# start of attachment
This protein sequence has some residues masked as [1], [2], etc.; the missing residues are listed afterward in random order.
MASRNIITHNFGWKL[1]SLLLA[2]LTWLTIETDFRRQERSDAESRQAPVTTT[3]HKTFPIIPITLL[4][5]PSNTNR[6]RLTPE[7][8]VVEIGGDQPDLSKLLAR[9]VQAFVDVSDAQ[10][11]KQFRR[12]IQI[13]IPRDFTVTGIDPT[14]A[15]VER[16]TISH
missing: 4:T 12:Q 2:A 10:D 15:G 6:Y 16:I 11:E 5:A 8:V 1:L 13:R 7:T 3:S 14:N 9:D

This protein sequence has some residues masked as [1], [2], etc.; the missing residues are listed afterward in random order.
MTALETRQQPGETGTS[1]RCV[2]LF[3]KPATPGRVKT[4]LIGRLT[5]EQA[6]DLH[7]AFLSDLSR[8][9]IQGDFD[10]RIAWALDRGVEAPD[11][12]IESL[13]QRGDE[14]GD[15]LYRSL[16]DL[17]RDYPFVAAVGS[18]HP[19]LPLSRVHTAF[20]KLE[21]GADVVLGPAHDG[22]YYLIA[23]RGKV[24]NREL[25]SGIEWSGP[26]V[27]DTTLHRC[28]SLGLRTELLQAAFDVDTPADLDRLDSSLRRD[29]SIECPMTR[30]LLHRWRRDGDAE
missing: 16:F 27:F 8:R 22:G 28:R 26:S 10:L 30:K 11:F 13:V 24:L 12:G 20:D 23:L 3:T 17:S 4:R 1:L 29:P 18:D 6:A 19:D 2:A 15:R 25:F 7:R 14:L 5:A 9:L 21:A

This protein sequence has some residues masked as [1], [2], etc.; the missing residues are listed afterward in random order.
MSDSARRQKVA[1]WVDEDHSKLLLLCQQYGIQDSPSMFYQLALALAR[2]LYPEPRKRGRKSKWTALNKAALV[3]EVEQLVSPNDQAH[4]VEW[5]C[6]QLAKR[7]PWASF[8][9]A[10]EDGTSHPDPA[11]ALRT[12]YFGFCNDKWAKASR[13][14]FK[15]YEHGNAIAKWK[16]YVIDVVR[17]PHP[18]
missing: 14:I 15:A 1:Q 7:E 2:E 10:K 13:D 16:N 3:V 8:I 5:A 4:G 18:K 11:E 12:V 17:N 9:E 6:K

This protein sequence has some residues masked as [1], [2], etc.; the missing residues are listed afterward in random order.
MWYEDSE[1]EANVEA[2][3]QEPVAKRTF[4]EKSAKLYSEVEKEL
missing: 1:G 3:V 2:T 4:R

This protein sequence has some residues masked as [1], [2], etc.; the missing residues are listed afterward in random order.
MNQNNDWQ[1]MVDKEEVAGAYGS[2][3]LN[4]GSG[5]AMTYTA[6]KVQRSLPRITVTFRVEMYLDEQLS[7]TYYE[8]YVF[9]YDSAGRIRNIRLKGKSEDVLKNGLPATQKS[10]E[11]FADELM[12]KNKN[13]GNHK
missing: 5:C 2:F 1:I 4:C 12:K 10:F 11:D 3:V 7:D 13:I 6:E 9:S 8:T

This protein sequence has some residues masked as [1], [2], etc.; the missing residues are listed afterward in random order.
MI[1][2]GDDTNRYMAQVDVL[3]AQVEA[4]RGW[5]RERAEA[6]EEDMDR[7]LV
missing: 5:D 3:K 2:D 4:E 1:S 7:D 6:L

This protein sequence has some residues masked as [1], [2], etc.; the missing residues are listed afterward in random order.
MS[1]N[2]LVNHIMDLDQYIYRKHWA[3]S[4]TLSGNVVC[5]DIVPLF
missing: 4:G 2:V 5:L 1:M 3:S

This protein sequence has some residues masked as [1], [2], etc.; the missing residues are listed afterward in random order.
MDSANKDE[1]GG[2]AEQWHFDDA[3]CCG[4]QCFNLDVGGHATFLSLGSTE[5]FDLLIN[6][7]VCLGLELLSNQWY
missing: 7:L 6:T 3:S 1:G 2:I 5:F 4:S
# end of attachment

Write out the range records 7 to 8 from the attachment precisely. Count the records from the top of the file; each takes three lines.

This protein sequence has some residues masked as [1], [2], etc.; the missing residues are listed afterward in random order.
MS[1]N[2]LVNHIMDLDQYIYRKHWA[3]S[4]TLSGNVVC[5]DIVPLF
missing: 4:G 2:V 5:L 1:M 3:S

This protein sequence has some residues masked as [1], [2], etc.; the missing residues are listed afterward in random order.
MDSANKDE[1]GG[2]AEQWHFDDA[3]CCG[4]QCFNLDVGGHATFLSLGSTE[5]FDLLIN[6][7]VCLGLELLSNQWY
missing: 7:L 6:T 3:S 1:G 2:I 5:F 4:S